Salem’s BIG Big Leaguer ponders retirement
Former North Salem High star Jed Lowrie says a final decision will come after the first of the year
Jed Lowrie has been in the major leagues for 15 seasons, and in 2018, was an MLB all-star with the Oakland A’s. The switch-hitting Lowrie has a solid .260 batting average lifetime over better than 1100 games, with 430 extra base hits, including 292 doubles. His best season average was .290 in 2013.
Jed’s former coach at North Salem High School—Chris Lee—says Lowrie made everything seem so effortless on the field, earning him the nickname “Smooth.” Lee also says Jed loved the big moment, which is why he “came through in the clutch many times in his career.”
And he did come through time and time again. The former North Salem High School standout—a first team all-league infielder for the Vikings—was also was a very dependable major league infielder, playing second, third and shortstop at one time or another during his career.
But after being released by the Athletics this past August at the age of 38, Lowrie sees the handwriting on the wall. Although he was not picked-up by any major league team in preparation for this coming post season, Jed isn’t declaring his retirement just yet, but is still making serious plans for the next chapter of his life.
Lowrie and his family—wife Milessa (pronounced my-less-uh) and their two children—have moved into a home north of Lake Oswego, in anticipation of just that circumstance. But he says any formal announcement either way will not happen until at least January. Still, he says, he is being realistic.
“I am not living in an alternate reality,” says Jed. “I know where I stand.”
But there is no indication that Lowrie is worried about what might happen next with his baseball future. He and his family went with his parents—who still reside in Salem—to the Oregon State Fair a few weeks ago.
“Mom worked for the Oregon State University Extension Service for 30 years and ran the 4-H exhibits at the Polk County Fair for the majority of those years,” says Lowrie.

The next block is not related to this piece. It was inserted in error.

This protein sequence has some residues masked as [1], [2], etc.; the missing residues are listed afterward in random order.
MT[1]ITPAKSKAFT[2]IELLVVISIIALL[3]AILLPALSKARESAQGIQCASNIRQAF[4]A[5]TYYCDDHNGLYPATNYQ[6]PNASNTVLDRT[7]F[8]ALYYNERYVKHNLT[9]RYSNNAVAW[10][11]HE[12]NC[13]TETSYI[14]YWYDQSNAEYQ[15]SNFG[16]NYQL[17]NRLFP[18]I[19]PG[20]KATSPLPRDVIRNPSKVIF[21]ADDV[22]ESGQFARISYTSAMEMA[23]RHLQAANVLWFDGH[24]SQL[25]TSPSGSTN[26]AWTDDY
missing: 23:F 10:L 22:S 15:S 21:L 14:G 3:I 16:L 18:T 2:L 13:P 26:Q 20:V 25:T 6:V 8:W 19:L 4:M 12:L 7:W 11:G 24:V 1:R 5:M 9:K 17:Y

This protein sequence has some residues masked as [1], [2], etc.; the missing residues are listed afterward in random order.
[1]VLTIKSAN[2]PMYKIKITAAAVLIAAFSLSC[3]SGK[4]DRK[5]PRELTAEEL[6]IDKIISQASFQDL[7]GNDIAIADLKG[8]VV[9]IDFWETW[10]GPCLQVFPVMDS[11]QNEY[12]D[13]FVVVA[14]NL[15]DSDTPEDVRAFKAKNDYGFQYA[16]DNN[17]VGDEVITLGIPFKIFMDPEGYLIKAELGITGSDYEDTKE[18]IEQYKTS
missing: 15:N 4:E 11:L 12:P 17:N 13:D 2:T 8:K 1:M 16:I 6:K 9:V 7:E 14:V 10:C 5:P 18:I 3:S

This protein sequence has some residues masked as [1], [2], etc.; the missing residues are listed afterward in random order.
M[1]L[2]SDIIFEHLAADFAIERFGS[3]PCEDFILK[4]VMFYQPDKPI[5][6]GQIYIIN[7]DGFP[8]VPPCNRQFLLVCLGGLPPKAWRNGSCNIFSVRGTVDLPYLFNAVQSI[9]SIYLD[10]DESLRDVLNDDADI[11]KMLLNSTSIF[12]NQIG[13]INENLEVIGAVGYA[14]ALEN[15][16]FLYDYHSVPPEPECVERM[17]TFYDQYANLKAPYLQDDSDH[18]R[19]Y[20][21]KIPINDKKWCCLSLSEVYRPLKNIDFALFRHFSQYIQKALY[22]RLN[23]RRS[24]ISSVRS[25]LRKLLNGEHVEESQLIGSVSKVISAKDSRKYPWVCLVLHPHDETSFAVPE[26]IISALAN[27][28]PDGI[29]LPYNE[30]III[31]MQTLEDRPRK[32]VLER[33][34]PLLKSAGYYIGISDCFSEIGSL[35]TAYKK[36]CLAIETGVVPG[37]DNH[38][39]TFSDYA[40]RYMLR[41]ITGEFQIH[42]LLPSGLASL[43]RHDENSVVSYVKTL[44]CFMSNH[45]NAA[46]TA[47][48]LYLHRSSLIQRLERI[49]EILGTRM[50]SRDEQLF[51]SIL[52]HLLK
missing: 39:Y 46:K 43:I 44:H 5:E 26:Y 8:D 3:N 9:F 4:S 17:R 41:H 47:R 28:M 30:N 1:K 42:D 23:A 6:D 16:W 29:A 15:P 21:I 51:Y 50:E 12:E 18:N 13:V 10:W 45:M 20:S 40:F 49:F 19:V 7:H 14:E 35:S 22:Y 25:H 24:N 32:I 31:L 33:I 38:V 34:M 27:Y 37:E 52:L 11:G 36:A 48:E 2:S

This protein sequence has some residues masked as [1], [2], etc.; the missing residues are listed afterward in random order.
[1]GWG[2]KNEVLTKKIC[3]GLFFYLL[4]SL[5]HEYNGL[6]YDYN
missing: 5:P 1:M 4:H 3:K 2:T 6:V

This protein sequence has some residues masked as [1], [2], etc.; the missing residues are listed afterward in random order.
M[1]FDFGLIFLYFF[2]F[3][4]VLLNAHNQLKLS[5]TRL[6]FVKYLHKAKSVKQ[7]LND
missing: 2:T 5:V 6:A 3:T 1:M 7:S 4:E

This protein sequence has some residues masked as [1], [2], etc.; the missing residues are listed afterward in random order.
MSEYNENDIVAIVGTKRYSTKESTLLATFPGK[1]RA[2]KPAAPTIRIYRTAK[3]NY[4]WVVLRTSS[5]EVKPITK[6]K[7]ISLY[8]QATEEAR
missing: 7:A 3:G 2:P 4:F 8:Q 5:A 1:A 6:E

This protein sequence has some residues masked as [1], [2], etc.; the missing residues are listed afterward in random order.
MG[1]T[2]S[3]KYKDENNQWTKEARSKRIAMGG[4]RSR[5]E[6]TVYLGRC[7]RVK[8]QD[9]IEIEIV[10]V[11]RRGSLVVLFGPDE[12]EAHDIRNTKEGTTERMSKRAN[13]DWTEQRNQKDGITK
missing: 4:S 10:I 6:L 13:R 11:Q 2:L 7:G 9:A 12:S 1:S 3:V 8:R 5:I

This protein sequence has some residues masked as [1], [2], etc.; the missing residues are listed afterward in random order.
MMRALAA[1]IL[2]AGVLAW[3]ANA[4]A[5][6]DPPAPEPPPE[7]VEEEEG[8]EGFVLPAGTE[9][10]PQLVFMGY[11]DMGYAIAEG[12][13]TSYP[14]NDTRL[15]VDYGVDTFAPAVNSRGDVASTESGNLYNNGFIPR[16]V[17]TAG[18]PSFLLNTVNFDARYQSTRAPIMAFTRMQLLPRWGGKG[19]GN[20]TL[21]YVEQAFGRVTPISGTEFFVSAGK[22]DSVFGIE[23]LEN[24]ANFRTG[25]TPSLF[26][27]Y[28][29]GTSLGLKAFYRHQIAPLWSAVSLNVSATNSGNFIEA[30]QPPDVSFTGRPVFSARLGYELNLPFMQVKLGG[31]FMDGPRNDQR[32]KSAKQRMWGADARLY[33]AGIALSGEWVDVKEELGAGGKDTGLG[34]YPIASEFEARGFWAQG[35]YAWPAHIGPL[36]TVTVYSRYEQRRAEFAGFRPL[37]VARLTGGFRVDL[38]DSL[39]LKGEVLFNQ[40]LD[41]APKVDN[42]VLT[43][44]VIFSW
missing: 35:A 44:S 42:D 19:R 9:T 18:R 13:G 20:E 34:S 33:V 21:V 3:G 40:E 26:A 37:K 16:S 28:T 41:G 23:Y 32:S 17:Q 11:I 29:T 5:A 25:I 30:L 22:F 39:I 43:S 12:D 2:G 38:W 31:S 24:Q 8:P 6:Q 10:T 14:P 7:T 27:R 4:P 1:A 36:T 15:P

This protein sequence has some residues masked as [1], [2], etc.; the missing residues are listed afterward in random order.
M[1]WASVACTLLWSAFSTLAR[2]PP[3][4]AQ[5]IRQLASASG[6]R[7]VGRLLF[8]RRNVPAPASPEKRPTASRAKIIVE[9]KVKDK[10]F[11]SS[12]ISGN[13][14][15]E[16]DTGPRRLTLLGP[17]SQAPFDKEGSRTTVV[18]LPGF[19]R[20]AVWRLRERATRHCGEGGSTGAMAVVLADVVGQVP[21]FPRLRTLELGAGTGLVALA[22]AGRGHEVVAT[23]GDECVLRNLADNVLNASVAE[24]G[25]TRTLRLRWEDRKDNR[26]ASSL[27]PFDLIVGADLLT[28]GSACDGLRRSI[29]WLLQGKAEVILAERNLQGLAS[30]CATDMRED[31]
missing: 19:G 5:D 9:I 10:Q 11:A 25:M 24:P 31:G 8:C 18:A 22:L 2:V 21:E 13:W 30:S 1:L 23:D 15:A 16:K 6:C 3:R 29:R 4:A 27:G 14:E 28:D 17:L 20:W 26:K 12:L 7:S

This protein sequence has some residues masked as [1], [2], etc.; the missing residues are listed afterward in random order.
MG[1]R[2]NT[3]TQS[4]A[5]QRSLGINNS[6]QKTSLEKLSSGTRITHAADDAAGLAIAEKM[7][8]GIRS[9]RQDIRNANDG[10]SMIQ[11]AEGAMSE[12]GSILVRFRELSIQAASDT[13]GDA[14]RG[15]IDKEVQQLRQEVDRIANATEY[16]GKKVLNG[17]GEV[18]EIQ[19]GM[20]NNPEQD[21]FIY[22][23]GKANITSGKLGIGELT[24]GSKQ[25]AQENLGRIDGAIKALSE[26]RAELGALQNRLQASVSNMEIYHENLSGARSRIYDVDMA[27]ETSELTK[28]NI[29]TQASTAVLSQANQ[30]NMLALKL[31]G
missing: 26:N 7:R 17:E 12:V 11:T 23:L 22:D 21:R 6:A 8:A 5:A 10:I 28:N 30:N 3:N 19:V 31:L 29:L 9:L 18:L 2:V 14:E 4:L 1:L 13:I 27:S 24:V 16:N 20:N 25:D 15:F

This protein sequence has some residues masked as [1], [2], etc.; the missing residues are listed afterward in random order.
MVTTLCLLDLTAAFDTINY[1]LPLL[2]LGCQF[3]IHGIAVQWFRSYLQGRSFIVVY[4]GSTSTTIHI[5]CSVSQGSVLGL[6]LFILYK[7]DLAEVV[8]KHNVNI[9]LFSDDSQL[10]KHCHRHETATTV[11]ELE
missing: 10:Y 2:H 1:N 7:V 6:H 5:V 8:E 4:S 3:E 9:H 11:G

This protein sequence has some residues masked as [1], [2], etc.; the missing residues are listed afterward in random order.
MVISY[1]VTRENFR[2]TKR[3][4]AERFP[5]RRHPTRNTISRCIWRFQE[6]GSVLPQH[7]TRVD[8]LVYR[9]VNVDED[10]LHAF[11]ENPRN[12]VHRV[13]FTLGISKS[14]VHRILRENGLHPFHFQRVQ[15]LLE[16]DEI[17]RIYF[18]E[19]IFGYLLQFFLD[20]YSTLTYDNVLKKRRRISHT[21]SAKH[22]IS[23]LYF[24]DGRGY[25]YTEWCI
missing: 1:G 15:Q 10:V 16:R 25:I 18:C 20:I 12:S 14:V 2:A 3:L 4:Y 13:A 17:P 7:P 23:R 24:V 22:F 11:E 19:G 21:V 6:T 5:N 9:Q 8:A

“She is still involved with judging at the state fair and wanted to show the kids the exhibits.”
Jed’s father was involved in FFA, and also has a continued interest in the farm animals being presented in the barns on the east side of the fairgrounds. So the kids got more than expensive amusement park rides and fair food as part of their experience.
Lowrie wants to have more of those family bonding times with his kids—a third grade girl and kindergarten boy.
“I want to be part of my kid’s activities,” declares Jed.
“My schedule as a professional athlete makes me miss so much. I take two weeks off at season’s end, and am right back into preparation for spring training.”
What will determine his playing future will likely happen after the first of the year, when teams reach out to free agent veterans like Lowrie. How much interest he receives will help Jed determine what happens next.
But he hasn’t been waiting by the phone. Instead, Lowrie has been quite busy, preparing for life outside of the dugout.
He has become an investor in the Portland-based Haitian Restaurant called kann (lower case k is correct—and pronounced “con”). Lowrie describes himself as a silent investor with owner and James Beard Award winning chef Gregory Gourdet.
It is an exciting investment to Jed.
“It’s a fun project with a guy who is very dynamic,” he says with marked enthusiasm.
“He has built a brand for himself. It’s been entertaining watching him compete on shows like Top Chef and Iron Chef.”
Jed and Milessa recently celebrated a belated birthday for his bride at kann.
“The food is great,” says Lowrie. “Everything is wood-fired, which adds another layer of flavor.”
The Lowries are also involved with the “baseball-Iifestyle” apparel company called Baseballism. The Portland-based firm has survived and thrived despite a major hit from the pandemic.